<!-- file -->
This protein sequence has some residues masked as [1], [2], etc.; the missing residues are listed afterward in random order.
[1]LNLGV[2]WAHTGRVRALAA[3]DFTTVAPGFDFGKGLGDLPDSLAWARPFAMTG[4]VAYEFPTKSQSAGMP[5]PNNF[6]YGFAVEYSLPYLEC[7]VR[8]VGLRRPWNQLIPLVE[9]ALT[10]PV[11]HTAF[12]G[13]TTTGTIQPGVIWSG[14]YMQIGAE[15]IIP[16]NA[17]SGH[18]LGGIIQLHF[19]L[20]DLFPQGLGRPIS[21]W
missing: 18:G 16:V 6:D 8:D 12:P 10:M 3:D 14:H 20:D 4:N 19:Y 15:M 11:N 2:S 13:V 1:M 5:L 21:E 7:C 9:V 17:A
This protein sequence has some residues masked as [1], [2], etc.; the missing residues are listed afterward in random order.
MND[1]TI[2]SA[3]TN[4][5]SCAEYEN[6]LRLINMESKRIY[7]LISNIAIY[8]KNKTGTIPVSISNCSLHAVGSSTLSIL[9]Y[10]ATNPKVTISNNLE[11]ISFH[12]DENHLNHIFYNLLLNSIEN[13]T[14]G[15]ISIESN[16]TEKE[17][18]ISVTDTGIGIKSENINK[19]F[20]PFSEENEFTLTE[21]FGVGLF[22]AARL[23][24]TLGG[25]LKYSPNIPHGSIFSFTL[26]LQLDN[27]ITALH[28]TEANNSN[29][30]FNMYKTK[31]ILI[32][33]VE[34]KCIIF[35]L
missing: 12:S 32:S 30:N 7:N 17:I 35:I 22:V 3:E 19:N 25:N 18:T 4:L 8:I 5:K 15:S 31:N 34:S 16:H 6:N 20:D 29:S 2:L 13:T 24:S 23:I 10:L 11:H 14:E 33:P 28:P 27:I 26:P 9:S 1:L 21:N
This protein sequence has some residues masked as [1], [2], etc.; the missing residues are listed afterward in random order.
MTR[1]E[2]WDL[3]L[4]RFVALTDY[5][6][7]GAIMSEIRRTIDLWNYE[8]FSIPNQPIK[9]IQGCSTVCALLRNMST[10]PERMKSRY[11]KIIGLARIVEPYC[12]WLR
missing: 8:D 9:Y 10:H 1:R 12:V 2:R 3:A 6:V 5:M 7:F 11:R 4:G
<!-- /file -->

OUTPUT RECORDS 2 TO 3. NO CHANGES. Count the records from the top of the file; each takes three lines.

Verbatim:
This protein sequence has some residues masked as [1], [2], etc.; the missing residues are listed afterward in random order.
MND[1]TI[2]SA[3]TN[4][5]SCAEYEN[6]LRLINMESKRIY[7]LISNIAIY[8]KNKTGTIPVSISNCSLHAVGSSTLSIL[9]Y[10]ATNPKVTISNNLE[11]ISFH[12]DENHLNHIFYNLLLNSIEN[13]T[14]G[15]ISIESN[16]TEKE[17][18]ISVTDTGIGIKSENINK[19]F[20]PFSEENEFTLTE[21]FGVGLF[22]AARL[23][24]TLGG[25]LKYSPNIPHGSIFSFTL[26]LQLDN[27]ITALH[28]TEANNSN[29][30]FNMYKTK[31]ILI[32][33]VE[34]KCIIF[35]L
missing: 12:S 32:S 30:N 7:N 17:I 35:I 22:V 3:E 19:N 25:N 18:T 4:L 8:I 5:K 15:S 31:N 34:S 16:H 6:N 20:D 29:S 2:L 13:T 24:S 23:I 10:L 11:H 14:E 33:P 28:P 27:I 26:P 9:S 1:L 21:N
This protein sequence has some residues masked as [1], [2], etc.; the missing residues are listed afterward in random order.
MTR[1]E[2]WDL[3]L[4]RFVALTDY[5][6][7]GAIMSEIRRTIDLWNYE[8]FSIPNQPIK[9]IQGCSTVCALLRNMST[10]PERMKSRY[11]KIIGLARIVEPYC[12]WLR
missing: 8:D 9:Y 10:H 1:R 12:V 2:R 3:A 6:V 5:M 7:F 11:R 4:G